Food can be a symbol of love. It can create togetherness and warmth. In our Great August Giveaway, we asked you to tell us,
What’s your favorite memory of a meal with friends or family?
Your responses shed light on the power of food – as well as on the power we have to make simple things – like ramen or freezer-burned ice cream sandwiches -- seem like delicious meals.
Below is our winning response, as well as our three honorable mentions. The range in responses reflects the range in how we can approach food, and what food means to us.
It was just another meal; actually it was the best meal of my life. Ironically, I’m not even sure I remember what I ate. Truth is this meal was what I feasted on the day I said, “No More!” No more starving myself to be thin. No more missing a meal just to fit in. No more hating the image in the mirror. No more!
Soup’n’salad, a hamburger, or spaghetti – it really doesn’t matter what I ate that day. What does matter is that I ate.
Little did I know the meal would represent my launch into years of healing and looking in the mirror and finally loving the woman looking back at me. Little did I know my experiences would be shared with thousands of little girls, teens and young adults as I conduct workshops across the nation about high self-esteem and healthy lifestyle choices. Little did I know that I would break bread with many workshop attendees while sharing both my test of once having low self-esteem and an eating disorder as well as my testimony and platform as a Quintessential Faith-Filled Fabulously-Fierce Full -Figured Female and the reigning Ms. Plus America 2010.
Freezer-burned ice cream sandwiches.
Perhaps it’s an unusual choice, but my grandmother’s stash of these chilly treats is a childhood memory so vivid I can almost taste it. On a hot summer day in L.A. (which, in our neck of the woods, stands for “Lower Alabama”), my siblings and cousins and I would run inside, throw open the freezer, and work diligently on peeling the wrappers from the warped bars.
Unlike the stereotypical Southern grandmother, Edwina Morgan Murphy couldn’t cook. At all. She burned rice. “Orange juice” at Grandmama’s house was a glass of water mixed with a spoonful of frozen orange concentrate. She once served my sister cold pizza she’d ordered the night before because Grandmama had heard that’s what college kids eat for breakfast.
Some grandmothers teach how to cook, bake and sew. Grandmama Edwina, on the other hand, taught me to overcome weakness, laugh off mistakes, and make a meal less about the food and more about the company.
Grandmama lost her battle with Alzheimer’s last night. Today, her legacy lives on through those of us whom she publicly and proudly proclaimed as the “best family in the world.”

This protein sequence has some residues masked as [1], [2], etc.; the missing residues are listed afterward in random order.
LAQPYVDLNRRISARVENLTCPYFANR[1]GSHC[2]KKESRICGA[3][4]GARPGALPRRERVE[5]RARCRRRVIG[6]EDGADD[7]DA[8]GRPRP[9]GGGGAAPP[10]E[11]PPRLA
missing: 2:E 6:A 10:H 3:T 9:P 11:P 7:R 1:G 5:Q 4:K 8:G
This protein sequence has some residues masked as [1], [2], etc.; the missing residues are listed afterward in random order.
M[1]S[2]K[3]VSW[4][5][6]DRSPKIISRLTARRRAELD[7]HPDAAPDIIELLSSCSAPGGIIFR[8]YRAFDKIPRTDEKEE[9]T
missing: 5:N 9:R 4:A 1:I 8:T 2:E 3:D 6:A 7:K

We miss you, Grandmama.
My favorite memory of a family meal happened over 15 years ago when we celebrated my mother's graduation from nursing school. I do not remember what we ate, or even who helped prepare it. What I do remember was the sense of pride and admiration I had for the woman who not only survived, but who flourished against all odds. I watched after 18 years of marriage, 4 children, zero job skills, my mother pack up her children and leave her abusive husband. We had come full circle from a shelter for abused women and children, to night school, and finally graduation. I am not sure if she knows how her strength and choices have fueled many of my steps into adulthood and a family of my own. She could have done nothing, but she chose to fight. By doing so she set an example that will endure generations. At that very "celebration" dinner I saw not only victory in my mother's eyes...I saw peace. Thanks mom, for all you have done and continue to do. Your actions nourish my soul in so many ways. Oh and your pot roast ROCKS!
On we go
One of my weekly chores as a little girl was to set the dinner table for my family. There was six of us. My mother every night would make me set an extra place setting. Being only seven I never questioned or understood why. One day a girl from our neighborhood needed some help with math. She was in one of my older sister's classes. She had stopped by for help just minutes before our family was about to sit down for dinner. Without any hesitation my mother said to this little girl "We have been waiting for you, go wash your hands and come sit down for dinner with us". The neighbor girl hurried off and then returned with the biggest smile. We had our dinner that night with even more chatter and laughter. Five little girls all under the age of 12.
When I was helping clear the dinner table, I said to my mom "Were we really waiting for her so we could start dinner?". "Yes" she replied. She then whispered to me, "God knew too. That is why we always set an extra plate at our table. We must always be ready for someone that may need to share a meal and some company. We must not let our guest know that we really had no idea that they were coming. We always want that person to feel welcomed and wanted in our home". I really didn't fully understand until years later. When my father passed in 2005 I heard from the neighbor girl. She told me how grateful she was that my family always invited her to have dinner. She was more amazed that the seventh place setting was always set before she ever showed up. She shared with me that her parents were hardly ever home and she was on her own for dinner most nights. She wanted me to know that she would never forget the kindness my family showed her. My mother taught fourth grade until she was 72. She is now 81. She always knew when a child needed just a little more. Whether it was a meal, a hug, or just a ear to listen. She knew. In my mind, my mother has demonstrated Minerva qualities my entire life. Thanks Mom!